Even on the Super Bowl stage the billionaire Barbadian star remains relatable, just as she was when Michael Odell spoke to her for London’s The Times.
It’s an image worth a thousand National Childbirth Trust leaflets on “new mum confidence”: Rihanna, the mother of a nine-month-old boy, revealing her second pregnancy from what looked like a gigantic flying iPad suspended above the pitch during the Super Bowl’s half-time show. Dressed in bright red and attended by a legion of dancing munchkins in white romper suits, Rihanna patted her new baby bulge before executing a full range of crotch grabs and booty shakes.
There was even a cute momentary make-up check in a compact, a nod to her cosmetics brand Fenty Beauty — one of the businesses that has made Rihanna a billionaire and the wealthiest female artist in the world. Sunday night’s performance was rapturously received and will have been watched by an audience estimated at more than 100 million, not that it seems to have worried her.
“When you become a mom there’s something that just happens where you feel like you can take on the world, you can do anything,” she told a press conference before the show.
I met Rihanna in London in 2009, at another challenging moment in any artist’s career: the moment their manager tells them it’s no longer safe to go outside. The Barbadian singer, who was 21 at the time, had become a global superstar with her third album but still believed, in London at least, that she might slip out for Caribbean food unnoticed. However, security explained to young “RiRi” that this was no longer possible. Word was out. Fans had surrounded her location, a photography studio.
“That is one of the strangest things about success,” she told me. “You think your world is going to get bigger when really it’s just getting smaller.”
Her nine million-selling album Good Girl Gone Bad had sent Rihanna into the stratosphere, but even so she was fretting about her future. “I’m still planning to go to college and study psychology, and I could still be a soldier,” she said. “You never really know what’s going to happen in this industry and I want something to fall back on.”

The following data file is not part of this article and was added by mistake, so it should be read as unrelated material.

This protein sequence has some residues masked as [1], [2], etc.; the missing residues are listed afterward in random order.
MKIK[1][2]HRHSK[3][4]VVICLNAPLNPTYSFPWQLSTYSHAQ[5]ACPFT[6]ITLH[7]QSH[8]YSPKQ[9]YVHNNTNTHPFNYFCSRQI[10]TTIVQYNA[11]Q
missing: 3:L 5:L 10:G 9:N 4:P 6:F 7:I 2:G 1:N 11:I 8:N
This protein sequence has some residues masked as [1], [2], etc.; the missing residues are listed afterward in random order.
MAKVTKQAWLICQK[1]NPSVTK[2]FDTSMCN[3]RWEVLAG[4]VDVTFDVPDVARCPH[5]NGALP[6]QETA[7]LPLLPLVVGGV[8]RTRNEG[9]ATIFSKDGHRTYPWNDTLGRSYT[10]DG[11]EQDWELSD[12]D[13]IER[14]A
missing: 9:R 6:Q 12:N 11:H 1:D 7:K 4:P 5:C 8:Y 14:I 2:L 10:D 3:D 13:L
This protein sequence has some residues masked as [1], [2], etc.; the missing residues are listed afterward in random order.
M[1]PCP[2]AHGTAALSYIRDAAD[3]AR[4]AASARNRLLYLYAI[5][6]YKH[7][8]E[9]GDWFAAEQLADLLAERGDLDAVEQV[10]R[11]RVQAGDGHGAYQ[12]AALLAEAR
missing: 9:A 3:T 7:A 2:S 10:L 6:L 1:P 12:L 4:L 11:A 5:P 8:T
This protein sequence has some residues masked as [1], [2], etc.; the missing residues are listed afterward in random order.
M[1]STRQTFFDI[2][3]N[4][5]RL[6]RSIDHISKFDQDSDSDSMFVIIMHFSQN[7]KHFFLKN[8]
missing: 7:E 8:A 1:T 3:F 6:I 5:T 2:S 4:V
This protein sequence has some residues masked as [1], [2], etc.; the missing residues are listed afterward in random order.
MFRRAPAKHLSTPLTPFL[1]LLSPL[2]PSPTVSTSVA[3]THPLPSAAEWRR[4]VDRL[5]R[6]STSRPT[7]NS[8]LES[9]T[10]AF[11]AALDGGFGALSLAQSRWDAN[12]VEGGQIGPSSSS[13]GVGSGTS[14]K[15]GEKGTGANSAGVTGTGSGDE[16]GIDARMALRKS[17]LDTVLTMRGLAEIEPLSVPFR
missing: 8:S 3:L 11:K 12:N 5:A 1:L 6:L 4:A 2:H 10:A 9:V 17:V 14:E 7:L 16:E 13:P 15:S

She showed me her biceps (she was still proud of her days as a cadet in the Barbadian army) and claimed that she could strip, reassemble and fire a rifle.
This sweet, small-town artlessness was exactly the quality that worried the rapper Jay-Z when he first heard a Rihanna demo tape in 2005. The megastar and president of the Def Jam record label was reportedly unconvinced by the teenage singer. But he invited her to audition in his office, liked what he heard, then kept her there until 3am while he had a six-album contract drawn up. Good Girl Gone Bad was so named for good reason.
“You know that movie Grease? Where the girl [Sandy, played by Olivia Newton-John] goes from cute good girl in pink to someone super-sassy? That was kinda me,” Rihanna told me.
Her 2007 single Umbrella (originally written for Britney Spears) made her a global phenomenon. However, Rihanna was forced to cancel her appearance at the 2009 Grammys after being beaten up by her boyfriend, the singer Chris Brown. Confronted by Rihanna with suspicions that he’d been cheating, Brown assaulted her. The photos of her bruised face and split lip made headlines around the world.
“One of the reasons I need to be good at psychology is so I can read people better,” she told me (it was just a few months after the incident). “I want to have a good relationship, and to do that you need those special insights.”